Here, there is no evidence that the decision to instruct Plaintiff to dive into a pool required the balancing of competing interests. Accepting the allegations contained in the complaint as true, it is improbable that Defendants were required to engage in policy calculations. It cannot be assumed that the decision of where and when to dive required balancing of policy considerations. In Arteman and Harinek, the Illinois Supreme Court emphasized the extent to which the decisions involved the allocation of limited resources, such as time or money. I do not find that directing swimmers to dive into a pool required a policy making decision. In fact, if as the complaint alleges, the Lake Forest High School swimming rules forbade such dives, then the decision was in violation of a stated policy, not a policy decision.
Accordingly, Defendants' acts were not discretionary policy decisions and therefore not protected by Section 2-201 of the Tort Immunity Act.
B. Condition of Public Property
The defendants contend that Section 3-106 provides them with immunity from Plaintiff's claims. Section 3-106 states:
Neither a local public entity nor a public employee is liable for an injury where the liability is based on the existence of a condition of any public property intended or permitted to be used for recreational purposes, including but not limited to parks, playgrounds, open areas, buildings or other enclosed recreational facilities, unless such local entity or public employee is guilty of willful and wanton conduct proximately causing such injury.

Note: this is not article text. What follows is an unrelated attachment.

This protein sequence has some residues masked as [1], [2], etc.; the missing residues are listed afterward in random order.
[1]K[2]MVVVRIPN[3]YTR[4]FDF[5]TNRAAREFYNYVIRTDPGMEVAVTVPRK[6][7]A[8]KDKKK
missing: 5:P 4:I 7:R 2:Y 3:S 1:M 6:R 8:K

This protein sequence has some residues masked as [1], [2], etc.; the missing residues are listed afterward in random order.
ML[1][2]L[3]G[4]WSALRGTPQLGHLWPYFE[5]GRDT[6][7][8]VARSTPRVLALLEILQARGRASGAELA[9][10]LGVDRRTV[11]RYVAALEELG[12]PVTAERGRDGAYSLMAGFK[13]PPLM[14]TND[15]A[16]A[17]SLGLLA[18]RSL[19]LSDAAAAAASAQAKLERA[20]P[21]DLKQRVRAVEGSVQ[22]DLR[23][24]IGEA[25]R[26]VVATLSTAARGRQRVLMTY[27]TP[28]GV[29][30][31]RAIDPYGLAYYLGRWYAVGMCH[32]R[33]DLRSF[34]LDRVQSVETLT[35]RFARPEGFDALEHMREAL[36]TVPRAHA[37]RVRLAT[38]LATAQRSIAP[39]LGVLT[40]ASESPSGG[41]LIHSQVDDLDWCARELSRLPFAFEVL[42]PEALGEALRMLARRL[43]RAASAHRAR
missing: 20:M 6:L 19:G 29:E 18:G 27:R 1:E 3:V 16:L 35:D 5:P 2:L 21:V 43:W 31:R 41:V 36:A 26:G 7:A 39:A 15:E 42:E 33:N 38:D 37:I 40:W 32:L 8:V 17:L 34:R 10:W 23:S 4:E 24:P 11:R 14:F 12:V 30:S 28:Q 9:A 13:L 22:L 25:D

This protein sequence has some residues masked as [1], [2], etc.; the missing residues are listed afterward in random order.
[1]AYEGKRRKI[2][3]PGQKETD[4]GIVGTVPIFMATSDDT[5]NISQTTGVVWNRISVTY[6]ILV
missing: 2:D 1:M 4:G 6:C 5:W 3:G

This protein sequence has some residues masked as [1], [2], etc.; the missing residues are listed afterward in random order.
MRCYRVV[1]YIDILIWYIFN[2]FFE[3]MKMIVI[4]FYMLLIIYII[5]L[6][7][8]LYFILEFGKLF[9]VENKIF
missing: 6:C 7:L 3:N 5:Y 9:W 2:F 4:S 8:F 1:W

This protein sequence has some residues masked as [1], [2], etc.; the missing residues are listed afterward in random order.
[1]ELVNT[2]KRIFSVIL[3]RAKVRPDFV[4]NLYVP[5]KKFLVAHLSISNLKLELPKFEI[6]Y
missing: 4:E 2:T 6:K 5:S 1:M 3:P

745 ILCS 10/3-106 (West 2010).
Section 3-106 includes injuries that result from "the existence of a condition of any public property intended.. for recreational purposes" Id. Accordingly, "[i]f liability is not based on the existence of a condition of public property, section 3-106 does not apply." McCuen v. Peoria Park Dist., 643 N.E.2d 778, 780 (Ill. 1994). In McCuen, the Illinois Supreme Court examined the "condition" requirement of Section 3-106 as applied to a negligently operated hayrack. Id. The court found that when the plaintiffs did not claim that the hayrack itself was dangerous, but rather that it was negligently operated, 3-106 did not apply. Id. It held that where "otherwise safe property is misused so that it is no longer safe, but the property itself remains unchanged, any danger presented by the property is due to the misuse of the property and not to the condition of the property." Id.